The 5 lessons of Singapore


The picture emerging for Singapore is one of optimism and opportunity.

The 5 Lessons of Singapore

Appreciate the ‘fine’ city

In public perception, Singapore is perhaps most renowned for its somewhat zealous law making. (If you are convicted of littering more than once, you will have to spend a few hours cleaning a public place, wearing a brightly coloured bib).

But to corporates, the enduring legacy of its colonial past is a backbone of English Common Law, especially in contract, arbitration and labour law. This is married with a firm respect for Intellectual Property rights, where infringement can be viewed as a criminal rather than civil offence.

Think Switzerland in the Sun

Singapore has the highest proportion of millionaire households in the world. Indeed, look out the window on a taxi ride around Singapore’s residential districts and, statistically, one in six of the houses you spy will be inhabited by a millionaire.

Along with the other Asian Tiger economies, Singapore’s per capita GDP has risen to become almost 80% higher than Europe’s. As a consequence, while the majority of indigenous Singaporeans live in government-subsidised housing, for expats it can be one of the most expensive cities to live in.  ‘But it is definitely the most agreeable’, adds Microsoft Asia’s Andrew Pickup.

Trade on Transparency

Consistently ranked as one of the world’s least corrupt economies, companies appreciate the clarity and transparency of Government policies. Indeed, prison sentences for embezzlement offences can stretch to decades. This degree of certainty makes Singapore one of the world’s easiest places to do business, taking three days to start a business, compared to the world’s average of 24.

Hop on the Hub

Singapore’s physical location deals it a natural advantage for trade. But its industrious populace has made the most of this to become a major gateway for trade to and from Asia. A significant proportion of its GDP is accounted for by regional headquarters, and it has become a global hub for finance, commodities, and logistics trade. Additionally, many companies use Singapore as a hub for their treasury operations. As Diane Reyes, Global Head of PCM at HSBC stresses, shared service centres allow companies to do this even on smaller scales.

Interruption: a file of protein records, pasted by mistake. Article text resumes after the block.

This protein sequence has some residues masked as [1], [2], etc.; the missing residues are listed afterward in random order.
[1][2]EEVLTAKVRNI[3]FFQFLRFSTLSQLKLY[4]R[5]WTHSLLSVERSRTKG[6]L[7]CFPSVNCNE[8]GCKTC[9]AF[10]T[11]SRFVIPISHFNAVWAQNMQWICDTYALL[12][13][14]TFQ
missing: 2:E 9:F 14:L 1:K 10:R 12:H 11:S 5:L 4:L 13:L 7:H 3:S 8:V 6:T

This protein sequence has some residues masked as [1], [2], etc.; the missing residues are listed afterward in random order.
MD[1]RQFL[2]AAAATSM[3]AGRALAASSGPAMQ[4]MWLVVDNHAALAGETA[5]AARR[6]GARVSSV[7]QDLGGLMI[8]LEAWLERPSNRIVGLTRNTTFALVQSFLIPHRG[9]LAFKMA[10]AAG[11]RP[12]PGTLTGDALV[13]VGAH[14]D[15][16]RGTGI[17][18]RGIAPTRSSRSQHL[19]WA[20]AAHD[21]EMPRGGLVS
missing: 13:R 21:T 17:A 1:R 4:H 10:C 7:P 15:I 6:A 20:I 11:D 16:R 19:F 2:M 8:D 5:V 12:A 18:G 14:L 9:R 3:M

A vital link in the supply chain

HSBC’s Regional Head of Commercial Banking, Noel Quinn says that the picture emerging from his conversations with CEOs on the ground is one of optimism and opportunity. Indeed the HSBC’s Trade Forecast predicts double-digit growth in trade for economies around the region from Indonesia to Malaysia, and Singapore will continue to play a key role in facilitating trade across Asia.

 


References

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Key points

  • Singapore’s per capita GDP has risen to become almost 80% higher than Europe’s.
  • It takes three days to start a business in Singapore, compared to the world's average of 24.
  • Singapore's physical location means it has become a major gateway for trade to and from Asia.
Best Global Trade Finance Bank, GTR Leaders in Trade 2014

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